Brooklyn House Fire Kills Seven Children, New York's Worst Fatal Fire In Years
A positively horrifying incident took place in Brooklyn during the night, ultimately drawing Mayor Bill De Blasio to the scene, and grabbing the attention of the whole city. A Brooklyn house fire killed seven children early Saturday morning, making it the worst deadly fire in New York City in eight years. The reported cause of the blaze, according to the FDNY, was a hot plate that had been left running, sparking a fire that quickly engulfed the home of the Sassoons, a Jewish Orthodox family living in Midwood. Only two people lived through the blaze, and they're still reportedly hospitalized in critical condition — the family's mother, and a 14-year-old daughter.
It's an utterly heart-rending set of circumstances, and it's rightly captured attention throughout the city and beyond. In a city the size of New York, fires happen basically all the time. As densely populated a metropolis as it is, that's pretty unavoidable. But for a fire to actually kill seven people, and children no less, is a pretty seismic event. The last fatal blaze to claim more lives than Saturday morning's was all the way back in 2007, when two families of immigrants from Mali suffered ten deaths, nine of them children, in a fire that raged through their Bronx home. As detailed by The New York Times, that deadly blaze had a similar point of origin — a malfunction from an unattended space heater.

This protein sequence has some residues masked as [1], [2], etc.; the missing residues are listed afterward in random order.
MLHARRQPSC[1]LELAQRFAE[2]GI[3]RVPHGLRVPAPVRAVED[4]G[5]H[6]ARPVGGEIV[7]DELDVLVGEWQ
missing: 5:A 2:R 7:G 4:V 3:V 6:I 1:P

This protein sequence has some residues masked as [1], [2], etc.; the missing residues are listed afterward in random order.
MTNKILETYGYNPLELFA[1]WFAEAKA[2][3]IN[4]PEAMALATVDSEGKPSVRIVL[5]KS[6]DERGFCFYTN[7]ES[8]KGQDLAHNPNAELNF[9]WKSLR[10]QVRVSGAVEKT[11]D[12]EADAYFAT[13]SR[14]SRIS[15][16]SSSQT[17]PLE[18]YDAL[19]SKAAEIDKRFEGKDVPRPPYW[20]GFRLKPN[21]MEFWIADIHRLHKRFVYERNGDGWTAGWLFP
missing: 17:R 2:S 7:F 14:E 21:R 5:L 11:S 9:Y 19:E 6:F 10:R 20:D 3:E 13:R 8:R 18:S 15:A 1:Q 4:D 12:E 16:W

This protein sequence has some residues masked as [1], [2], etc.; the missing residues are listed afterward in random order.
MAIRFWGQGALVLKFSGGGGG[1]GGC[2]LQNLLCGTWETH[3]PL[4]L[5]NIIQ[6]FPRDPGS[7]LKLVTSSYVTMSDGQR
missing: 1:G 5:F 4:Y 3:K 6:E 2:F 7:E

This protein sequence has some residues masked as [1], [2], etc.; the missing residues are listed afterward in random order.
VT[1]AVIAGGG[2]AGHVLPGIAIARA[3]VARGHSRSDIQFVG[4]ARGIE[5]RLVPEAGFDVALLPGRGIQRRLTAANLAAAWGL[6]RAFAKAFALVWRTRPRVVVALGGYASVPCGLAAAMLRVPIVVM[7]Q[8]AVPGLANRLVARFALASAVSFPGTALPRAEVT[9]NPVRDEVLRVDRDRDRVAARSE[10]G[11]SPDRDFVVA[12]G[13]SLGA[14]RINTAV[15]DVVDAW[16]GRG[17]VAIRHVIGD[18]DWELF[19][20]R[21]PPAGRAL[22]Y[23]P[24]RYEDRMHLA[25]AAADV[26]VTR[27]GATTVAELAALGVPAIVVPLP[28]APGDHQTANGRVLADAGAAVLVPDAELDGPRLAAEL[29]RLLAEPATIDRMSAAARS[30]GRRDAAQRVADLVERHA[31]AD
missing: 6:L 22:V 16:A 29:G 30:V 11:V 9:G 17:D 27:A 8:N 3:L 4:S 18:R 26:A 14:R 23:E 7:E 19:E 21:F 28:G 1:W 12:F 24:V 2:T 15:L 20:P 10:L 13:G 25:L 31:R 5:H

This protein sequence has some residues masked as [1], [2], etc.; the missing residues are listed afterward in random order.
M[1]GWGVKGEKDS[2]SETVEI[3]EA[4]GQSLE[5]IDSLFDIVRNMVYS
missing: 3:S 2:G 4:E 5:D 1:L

Multiple outlets have reported a possible explanation for why this tragedy occurred — something many people may not know, but is likely familiar to some Jewish families (Orthodox Jews in particular). Basically, observance of the Sabbath can include a prohibition on electricity use and lighting flames, meaning that strictly observant Orthodox families are essentially forbidden from cooking food on Saturdays. As such, some families employ workarounds, like setting an oven the preceding evening and leaving it running. If you don't set the flame on the Sabbath itself, then you're apparently on stable spiritual footing.
It's believed that the Sassoons may have been keeping a hot plate running for this same purpose. But, left unattended in the middle of the night, it caused a fire that nobody in the family apparently realized, or was able to react quickly enough to stop — according to New York Fire Commissioner Daniel Nigro, there was no evidence of smoke detectors present on either the first or second floors of the home.
Hopefully we'll get news soon the the surviving mother and daughter have pulled through. Both of them leapt from second-story windows to save their lives, and the condition of both women is still highly uncertain.
Image: NBC News